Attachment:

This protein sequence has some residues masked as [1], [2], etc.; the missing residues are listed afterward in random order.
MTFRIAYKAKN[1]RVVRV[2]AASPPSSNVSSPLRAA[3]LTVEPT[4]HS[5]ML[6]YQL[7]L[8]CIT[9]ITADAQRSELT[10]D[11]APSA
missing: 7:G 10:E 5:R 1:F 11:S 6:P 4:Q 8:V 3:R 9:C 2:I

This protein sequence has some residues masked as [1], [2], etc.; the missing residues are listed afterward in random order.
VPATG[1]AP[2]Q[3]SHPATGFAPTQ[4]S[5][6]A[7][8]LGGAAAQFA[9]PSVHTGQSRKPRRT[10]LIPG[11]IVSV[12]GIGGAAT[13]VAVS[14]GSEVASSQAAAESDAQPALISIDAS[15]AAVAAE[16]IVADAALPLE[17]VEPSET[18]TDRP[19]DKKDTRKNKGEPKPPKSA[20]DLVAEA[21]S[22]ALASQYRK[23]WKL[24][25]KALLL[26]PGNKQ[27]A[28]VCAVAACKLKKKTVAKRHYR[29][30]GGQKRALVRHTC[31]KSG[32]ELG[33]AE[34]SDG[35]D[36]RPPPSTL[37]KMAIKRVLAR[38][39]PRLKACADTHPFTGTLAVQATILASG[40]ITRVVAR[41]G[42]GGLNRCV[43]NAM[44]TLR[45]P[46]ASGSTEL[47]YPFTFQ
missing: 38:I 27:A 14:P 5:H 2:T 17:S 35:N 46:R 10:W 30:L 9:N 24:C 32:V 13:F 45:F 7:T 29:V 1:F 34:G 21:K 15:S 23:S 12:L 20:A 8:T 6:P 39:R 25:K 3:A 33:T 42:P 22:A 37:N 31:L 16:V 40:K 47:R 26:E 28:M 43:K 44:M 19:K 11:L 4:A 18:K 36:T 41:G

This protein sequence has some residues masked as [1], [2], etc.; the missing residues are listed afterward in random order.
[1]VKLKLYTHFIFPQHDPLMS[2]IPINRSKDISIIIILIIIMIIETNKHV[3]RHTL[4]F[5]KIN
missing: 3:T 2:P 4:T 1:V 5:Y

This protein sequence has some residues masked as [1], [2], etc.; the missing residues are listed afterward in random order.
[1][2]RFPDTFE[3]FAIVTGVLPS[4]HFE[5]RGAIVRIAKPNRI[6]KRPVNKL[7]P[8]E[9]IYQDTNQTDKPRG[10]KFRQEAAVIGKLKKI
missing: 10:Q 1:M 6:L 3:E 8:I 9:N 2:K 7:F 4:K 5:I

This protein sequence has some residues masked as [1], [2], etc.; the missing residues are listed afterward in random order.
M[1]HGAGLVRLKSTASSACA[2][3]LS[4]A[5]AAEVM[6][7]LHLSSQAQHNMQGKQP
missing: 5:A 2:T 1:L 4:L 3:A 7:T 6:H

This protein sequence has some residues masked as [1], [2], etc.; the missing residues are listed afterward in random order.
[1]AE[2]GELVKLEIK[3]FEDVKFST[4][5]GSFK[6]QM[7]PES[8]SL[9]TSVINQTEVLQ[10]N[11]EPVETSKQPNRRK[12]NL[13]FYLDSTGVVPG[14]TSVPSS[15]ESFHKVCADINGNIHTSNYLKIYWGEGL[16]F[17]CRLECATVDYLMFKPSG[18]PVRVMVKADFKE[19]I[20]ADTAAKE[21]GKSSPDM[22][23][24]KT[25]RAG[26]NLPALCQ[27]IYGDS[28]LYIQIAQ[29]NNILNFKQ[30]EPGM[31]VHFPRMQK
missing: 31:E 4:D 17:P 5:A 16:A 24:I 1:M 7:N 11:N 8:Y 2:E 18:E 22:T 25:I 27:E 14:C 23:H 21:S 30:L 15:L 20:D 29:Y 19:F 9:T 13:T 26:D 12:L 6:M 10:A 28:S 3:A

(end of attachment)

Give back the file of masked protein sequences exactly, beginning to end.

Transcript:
This protein sequence has some residues masked as [1], [2], etc.; the missing residues are listed afterward in random order.
MTFRIAYKAKN[1]RVVRV[2]AASPPSSNVSSPLRAA[3]LTVEPT[4]HS[5]ML[6]YQL[7]L[8]CIT[9]ITADAQRSELT[10]D[11]APSA
missing: 7:G 10:E 5:R 1:F 11:S 6:P 4:Q 8:V 3:R 9:C 2:I

This protein sequence has some residues masked as [1], [2], etc.; the missing residues are listed afterward in random order.
VPATG[1]AP[2]Q[3]SHPATGFAPTQ[4]S[5][6]A[7][8]LGGAAAQFA[9]PSVHTGQSRKPRRT[10]LIPG[11]IVSV[12]GIGGAAT[13]VAVS[14]GSEVASSQAAAESDAQPALISIDAS[15]AAVAAE[16]IVADAALPLE[17]VEPSET[18]TDRP[19]DKKDTRKNKGEPKPPKSA[20]DLVAEA[21]S[22]ALASQYRK[23]WKL[24][25]KALLL[26]PGNKQ[27]A[28]VCAVAACKLKKKTVAKRHYR[29][30]GGQKRALVRHTC[31]KSG[32]ELG[33]AE[34]SDG[35]D[36]RPPPSTL[37]KMAIKRVLAR[38][39]PRLKACADTHPFTGTLAVQATILASG[40]ITRVVAR[41]G[42]GGLNRCV[43]NAM[44]TLR[45]P[46]ASGSTEL[47]YPFTFQ
missing: 38:I 27:A 14:P 5:H 2:T 17:S 35:N 46:R 10:W 30:L 9:N 24:C 32:V 13:F 45:F 7:T 29:V 1:F 34:G 21:K 15:S 23:S 12:L 20:A 8:T 6:P 39:R 25:K 3:A 33:T 42:P 22:A 37:N 31:L 16:V 40:K 47:R 26:E 28:M 43:K 44:M 19:K 11:L 4:A 18:K 36:T 41:G

This protein sequence has some residues masked as [1], [2], etc.; the missing residues are listed afterward in random order.
[1]VKLKLYTHFIFPQHDPLMS[2]IPINRSKDISIIIILIIIMIIETNKHV[3]RHTL[4]F[5]KIN
missing: 3:T 2:P 4:T 1:V 5:Y

This protein sequence has some residues masked as [1], [2], etc.; the missing residues are listed afterward in random order.
[1][2]RFPDTFE[3]FAIVTGVLPS[4]HFE[5]RGAIVRIAKPNRI[6]KRPVNKL[7]P[8]E[9]IYQDTNQTDKPRG[10]KFRQEAAVIGKLKKI
missing: 10:Q 1:M 6:L 3:E 8:I 9:N 2:K 7:F 4:K 5:I

This protein sequence has some residues masked as [1], [2], etc.; the missing residues are listed afterward in random order.
M[1]HGAGLVRLKSTASSACA[2][3]LS[4]A[5]AAEVM[6][7]LHLSSQAQHNMQGKQP
missing: 5:A 2:T 1:L 4:L 3:A 7:T 6:H

This protein sequence has some residues masked as [1], [2], etc.; the missing residues are listed afterward in random order.
[1]AE[2]GELVKLEIK[3]FEDVKFST[4][5]GSFK[6]QM[7]PES[8]SL[9]TSVINQTEVLQ[10]N[11]EPVETSKQPNRRK[12]NL[13]FYLDSTGVVPG[14]TSVPSS[15]ESFHKVCADINGNIHTSNYLKIYWGEGL[16]F[17]CRLECATVDYLMFKPSG[18]PVRVMVKADFKE[19]I[20]ADTAAKE[21]GKSSPDM[22][23][24]KT[25]RAG[26]NLPALCQ[27]IYGDS[28]LYIQIAQ[29]NNILNFKQ[30]EPGM[31]VHFPRMQK
missing: 31:E 4:D 17:P 5:A 16:A 24:I 1:M 7:N 11:N 8:Y 2:E 18:E 22:T 25:I 27:E 14:C 23:H 21:S 30:L 15:L 20:D 29:Y 19:F 9:T 13:T 26:D 12:L 6:M 10:A 28:S 3:A